- US BNPL sales—the total value of BNPL purchases—are expected to grow an average of 17.4% from $75.60 billion in 2022 to $143.44 billion in 2026.
- Funding challenges, increasing competition, and a pending recession, however, are threatening profitability for both BNPL providers and retailers.
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Over the last four years, buy now, pay later (BNPL) has taken off in the US. Drawing widespread adoption with a unique ease and flexibility that blends the benefits of credit, short repayment terms, and app-based shopping, BNPL rose to success during the pandemic as consumers with tighter wallets looked for alternative funding methods. Consumers flocked to major installment loan providers Klarna, Afterpay, and Affirm, catching the attention of Big Tech companies looking to siphon customers and dollars.
Escalating competition, however, is only the beginning of BNPL’s ongoing challenges. Recent market volatility and regulatory criticism has decimated valuations, made funding scarce, and increased pressure from investors to show profits—all while the added prospect of a recession continues to threaten growth.
The current landscape is undoubtedly rocky, but staying informed can help retailers and providers minimize risk. Here, we explore the short- and long-term issues impacting the BNPL market, offering analysis and data to help navigate this era of uncertainty.
Investor funding in financial services is more expensive
In 2021, global fintech funding smashed records, more than doubling to reach $131.5 billion—that’s over one in every five venture capital dollars. The Pay in 4 model—payment plans made up of four interest-free installments—caught investor attention, as providers snapped up customers at an even faster rate than did other strong fintech categories, such as neobanking and crypto.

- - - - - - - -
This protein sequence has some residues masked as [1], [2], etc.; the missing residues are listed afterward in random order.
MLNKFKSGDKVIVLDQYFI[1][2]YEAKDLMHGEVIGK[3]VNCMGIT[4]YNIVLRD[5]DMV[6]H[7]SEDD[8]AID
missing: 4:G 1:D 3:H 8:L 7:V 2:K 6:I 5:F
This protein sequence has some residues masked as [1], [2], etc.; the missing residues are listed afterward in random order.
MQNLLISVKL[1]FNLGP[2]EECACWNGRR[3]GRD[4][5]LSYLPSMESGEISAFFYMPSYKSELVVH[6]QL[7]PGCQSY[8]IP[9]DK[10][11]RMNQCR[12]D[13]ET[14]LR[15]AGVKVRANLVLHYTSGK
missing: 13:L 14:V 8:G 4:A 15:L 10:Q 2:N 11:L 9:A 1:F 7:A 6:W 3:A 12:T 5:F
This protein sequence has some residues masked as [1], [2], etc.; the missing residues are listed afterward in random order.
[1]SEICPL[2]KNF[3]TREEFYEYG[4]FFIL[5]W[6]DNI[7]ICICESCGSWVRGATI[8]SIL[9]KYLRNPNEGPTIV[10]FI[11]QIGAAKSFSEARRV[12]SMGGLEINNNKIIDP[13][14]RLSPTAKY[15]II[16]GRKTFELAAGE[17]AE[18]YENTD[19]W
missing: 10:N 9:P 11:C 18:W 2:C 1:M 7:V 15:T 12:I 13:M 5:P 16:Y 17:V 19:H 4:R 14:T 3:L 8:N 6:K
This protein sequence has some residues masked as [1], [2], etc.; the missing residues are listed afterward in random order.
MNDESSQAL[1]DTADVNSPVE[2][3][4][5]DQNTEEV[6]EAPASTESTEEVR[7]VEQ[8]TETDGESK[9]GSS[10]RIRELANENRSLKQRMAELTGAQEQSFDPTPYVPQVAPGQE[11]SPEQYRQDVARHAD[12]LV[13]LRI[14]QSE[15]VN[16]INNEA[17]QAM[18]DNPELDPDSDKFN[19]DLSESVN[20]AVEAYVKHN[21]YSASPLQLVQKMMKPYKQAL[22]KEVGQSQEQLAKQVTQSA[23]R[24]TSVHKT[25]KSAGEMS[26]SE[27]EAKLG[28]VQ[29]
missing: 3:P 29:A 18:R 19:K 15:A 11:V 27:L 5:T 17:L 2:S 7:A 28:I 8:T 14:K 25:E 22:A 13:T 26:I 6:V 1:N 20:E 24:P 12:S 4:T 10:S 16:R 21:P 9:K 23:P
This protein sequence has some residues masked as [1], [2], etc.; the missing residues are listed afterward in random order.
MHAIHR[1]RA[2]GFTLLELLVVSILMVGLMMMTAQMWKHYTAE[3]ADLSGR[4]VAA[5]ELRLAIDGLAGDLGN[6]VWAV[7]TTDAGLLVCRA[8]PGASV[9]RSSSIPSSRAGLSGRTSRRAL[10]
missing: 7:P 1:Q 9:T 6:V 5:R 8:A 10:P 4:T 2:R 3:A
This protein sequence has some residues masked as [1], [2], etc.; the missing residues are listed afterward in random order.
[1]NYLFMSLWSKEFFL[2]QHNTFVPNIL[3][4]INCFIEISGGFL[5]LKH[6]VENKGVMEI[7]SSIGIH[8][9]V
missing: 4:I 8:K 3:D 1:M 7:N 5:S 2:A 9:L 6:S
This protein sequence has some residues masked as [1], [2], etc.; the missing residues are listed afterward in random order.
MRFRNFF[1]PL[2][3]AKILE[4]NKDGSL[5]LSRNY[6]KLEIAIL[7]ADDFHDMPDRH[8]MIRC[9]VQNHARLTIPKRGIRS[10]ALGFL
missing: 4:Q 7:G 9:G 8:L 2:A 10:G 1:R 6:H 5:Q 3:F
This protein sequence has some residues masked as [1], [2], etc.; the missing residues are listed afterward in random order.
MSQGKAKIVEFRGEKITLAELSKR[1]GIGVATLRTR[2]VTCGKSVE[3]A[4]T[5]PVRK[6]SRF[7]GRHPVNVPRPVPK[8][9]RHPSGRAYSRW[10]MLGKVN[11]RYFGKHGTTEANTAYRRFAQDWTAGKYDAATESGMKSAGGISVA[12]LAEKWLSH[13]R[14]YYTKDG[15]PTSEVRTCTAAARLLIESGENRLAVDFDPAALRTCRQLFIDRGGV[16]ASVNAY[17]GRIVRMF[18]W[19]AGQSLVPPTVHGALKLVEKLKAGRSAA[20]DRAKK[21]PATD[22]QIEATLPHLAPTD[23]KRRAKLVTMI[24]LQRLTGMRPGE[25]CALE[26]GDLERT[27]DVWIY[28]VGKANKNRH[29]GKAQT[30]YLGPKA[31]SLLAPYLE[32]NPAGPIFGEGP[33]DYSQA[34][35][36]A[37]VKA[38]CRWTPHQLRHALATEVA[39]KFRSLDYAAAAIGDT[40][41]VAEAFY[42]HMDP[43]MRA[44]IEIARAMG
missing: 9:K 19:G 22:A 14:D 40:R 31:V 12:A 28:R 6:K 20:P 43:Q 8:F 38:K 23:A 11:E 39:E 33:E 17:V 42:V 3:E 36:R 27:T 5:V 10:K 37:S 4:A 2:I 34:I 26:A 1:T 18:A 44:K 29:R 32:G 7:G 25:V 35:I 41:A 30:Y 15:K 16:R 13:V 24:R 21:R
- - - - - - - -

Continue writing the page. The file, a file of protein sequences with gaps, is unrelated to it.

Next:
Today, however, the tides have turned. Funding has dried up, and many fintechs that IPO’d in 2021 have seen their valuations halved, or worse—and BNPL businesses were not immune. As of June 21, Klarna’s valuation has fallen by roughly two-thirds from last year, and Affirm’s stock price has fallen more than 88% from its November 2021 high. Investor confidence and market sentiment isn’t likely to improve in the short term, so fintechs need to brace themselves for a leaner and meaner second half in which new capital is harder to come by.
Competition in the BNPL industry is heating up
Growth in BNPL payment value will continue in the double digits through to 2026, albeit without the dramatic spike it saw this year. In fact, Insider Intelligence estimates that over $142 billion will be transacted on BNPL platforms in 2026 by over 104.6 million US consumers.
More than half of that share of US BNPL users is expected to be Gen Z—a crucial market that fintechs and Big Tech companies have their sights set on. Gen Zers are flocking to BNPL to avoid paying credit card interest, to make payments that otherwise wouldn’t fit in their budgets, to borrow money without a credit check, and because they don’t like using credit cards, according to The Motley Fool.
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This growth has led to more entrants to the BNPL industry, including established players such as Block, PayPal, and Apple. With an already extensive customer base and a wide product offering, these entrants pose a mounting threat to BNPL providers that rely solely on Pay in 4 no-card loans. On top of that, providers are also contending with the growing number of BNPL upstarts, many of which are segment-specific—like Uplift or Walnut—or promise more transparency.
As the BNPL industry saturates with increasing competition, incumbents are forced to diversify their revenue drivers. Affirm, for example, offers both Pay in 4 and short-term financing, going toe-to-toe with Apple—and more providers are adding debit cards, which can be used in-store. BNPL providers touting the most widely used shopping apps can also lean into revenues generated by millions of marketing leads.
A looming recession could disrupt BNPL profitability
Recession fallout will taper the BNPL growth curve, making it harder for some providers to reach the scale required for profitability. If consumers pull back from spending, it could negatively affect BNPL purchases. And while managing deteriorating consumer risk by approving fewer loans would staunch losses, BNPL providers would do so at the expense of growth.
But there is a silver lining. We expect retailers to clamor for high-quality BNPL solutions to help forestall consumer spending declines, thereby driving customer acquisitions. And consumers increasingly sensitive to loan interest and fees could migrate to BNPL solutions. Additionally, providers offering debit-based BNPL solutions could benefit from a consumer migration away from payment options that add debt and toward those that draw from cash on hand.